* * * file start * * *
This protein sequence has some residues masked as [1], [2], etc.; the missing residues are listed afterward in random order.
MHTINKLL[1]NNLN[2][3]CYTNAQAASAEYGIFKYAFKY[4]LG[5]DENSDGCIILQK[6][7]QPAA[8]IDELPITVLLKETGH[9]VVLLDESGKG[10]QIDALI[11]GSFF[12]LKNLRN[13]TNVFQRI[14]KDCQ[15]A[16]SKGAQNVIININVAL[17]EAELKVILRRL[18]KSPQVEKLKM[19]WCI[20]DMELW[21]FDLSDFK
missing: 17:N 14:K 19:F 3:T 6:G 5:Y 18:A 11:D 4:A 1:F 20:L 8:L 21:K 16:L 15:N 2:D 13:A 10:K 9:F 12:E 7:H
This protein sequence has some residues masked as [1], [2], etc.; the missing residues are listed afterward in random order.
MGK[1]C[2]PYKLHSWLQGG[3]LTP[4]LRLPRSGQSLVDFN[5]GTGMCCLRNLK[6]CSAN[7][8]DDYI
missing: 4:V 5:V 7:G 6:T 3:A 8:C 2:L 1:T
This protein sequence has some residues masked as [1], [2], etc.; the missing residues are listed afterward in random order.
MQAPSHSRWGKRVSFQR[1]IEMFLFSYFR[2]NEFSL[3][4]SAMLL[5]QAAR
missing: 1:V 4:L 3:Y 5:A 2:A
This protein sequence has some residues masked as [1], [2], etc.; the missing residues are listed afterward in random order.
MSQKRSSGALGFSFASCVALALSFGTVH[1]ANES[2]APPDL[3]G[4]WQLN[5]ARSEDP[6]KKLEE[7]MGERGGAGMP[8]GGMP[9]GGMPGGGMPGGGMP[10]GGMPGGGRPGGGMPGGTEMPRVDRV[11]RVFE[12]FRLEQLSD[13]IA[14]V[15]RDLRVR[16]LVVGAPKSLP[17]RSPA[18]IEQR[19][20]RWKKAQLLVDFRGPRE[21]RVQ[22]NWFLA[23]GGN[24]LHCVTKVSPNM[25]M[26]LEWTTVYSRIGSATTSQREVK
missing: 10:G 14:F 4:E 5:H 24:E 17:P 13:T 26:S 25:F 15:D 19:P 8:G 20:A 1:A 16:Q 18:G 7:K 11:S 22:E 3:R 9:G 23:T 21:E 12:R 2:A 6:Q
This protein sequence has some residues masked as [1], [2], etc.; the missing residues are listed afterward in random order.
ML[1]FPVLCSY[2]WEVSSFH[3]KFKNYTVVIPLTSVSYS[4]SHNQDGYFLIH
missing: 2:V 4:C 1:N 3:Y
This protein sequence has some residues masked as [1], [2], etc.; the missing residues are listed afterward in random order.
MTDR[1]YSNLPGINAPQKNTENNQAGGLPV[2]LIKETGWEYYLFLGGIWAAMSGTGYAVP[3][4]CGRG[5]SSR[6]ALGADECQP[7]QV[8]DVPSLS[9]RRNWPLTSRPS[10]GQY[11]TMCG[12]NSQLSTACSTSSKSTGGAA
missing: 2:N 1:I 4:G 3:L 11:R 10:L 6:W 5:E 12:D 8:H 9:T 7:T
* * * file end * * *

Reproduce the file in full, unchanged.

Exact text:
This protein sequence has some residues masked as [1], [2], etc.; the missing residues are listed afterward in random order.
MHTINKLL[1]NNLN[2][3]CYTNAQAASAEYGIFKYAFKY[4]LG[5]DENSDGCIILQK[6][7]QPAA[8]IDELPITVLLKETGH[9]VVLLDESGKG[10]QIDALI[11]GSFF[12]LKNLRN[13]TNVFQRI[14]KDCQ[15]A[16]SKGAQNVIININVAL[17]EAELKVILRRL[18]KSPQVEKLKM[19]WCI[20]DMELW[21]FDLSDFK
missing: 17:N 14:K 19:F 3:T 6:G 5:Y 18:A 11:D 4:A 1:F 20:L 8:L 21:K 16:L 15:N 2:D 13:A 10:K 9:F 12:E 7:H
This protein sequence has some residues masked as [1], [2], etc.; the missing residues are listed afterward in random order.
MGK[1]C[2]PYKLHSWLQGG[3]LTP[4]LRLPRSGQSLVDFN[5]GTGMCCLRNLK[6]CSAN[7][8]DDYI
missing: 4:V 5:V 7:G 6:T 3:A 8:C 2:L 1:T
This protein sequence has some residues masked as [1], [2], etc.; the missing residues are listed afterward in random order.
MQAPSHSRWGKRVSFQR[1]IEMFLFSYFR[2]NEFSL[3][4]SAMLL[5]QAAR
missing: 1:V 4:L 3:Y 5:A 2:A
This protein sequence has some residues masked as [1], [2], etc.; the missing residues are listed afterward in random order.
MSQKRSSGALGFSFASCVALALSFGTVH[1]ANES[2]APPDL[3]G[4]WQLN[5]ARSEDP[6]KKLEE[7]MGERGGAGMP[8]GGMP[9]GGMPGGGMPGGGMP[10]GGMPGGGRPGGGMPGGTEMPRVDRV[11]RVFE[12]FRLEQLSD[13]IA[14]V[15]RDLRVR[16]LVVGAPKSLP[17]RSPA[18]IEQR[19][20]RWKKAQLLVDFRGPRE[21]RVQ[22]NWFLA[23]GGN[24]LHCVTKVSPNM[25]M[26]LEWTTVYSRIGSATTSQREVK
missing: 10:G 14:F 4:E 5:H 24:E 17:P 13:T 26:S 25:F 15:D 19:P 8:G 20:A 1:A 16:Q 18:G 7:K 11:S 22:E 3:R 9:G 23:T 21:E 12:R 2:A 6:Q
This protein sequence has some residues masked as [1], [2], etc.; the missing residues are listed afterward in random order.
ML[1]FPVLCSY[2]WEVSSFH[3]KFKNYTVVIPLTSVSYS[4]SHNQDGYFLIH
missing: 2:V 4:C 1:N 3:Y
This protein sequence has some residues masked as [1], [2], etc.; the missing residues are listed afterward in random order.
MTDR[1]YSNLPGINAPQKNTENNQAGGLPV[2]LIKETGWEYYLFLGGIWAAMSGTGYAVP[3][4]CGRG[5]SSR[6]ALGADECQP[7]QV[8]DVPSLS[9]RRNWPLTSRPS[10]GQY[11]TMCG[12]NSQLSTACSTSSKSTGGAA
missing: 2:N 1:I 4:G 3:L 11:R 10:L 6:W 5:E 12:D 8:H 9:T 7:T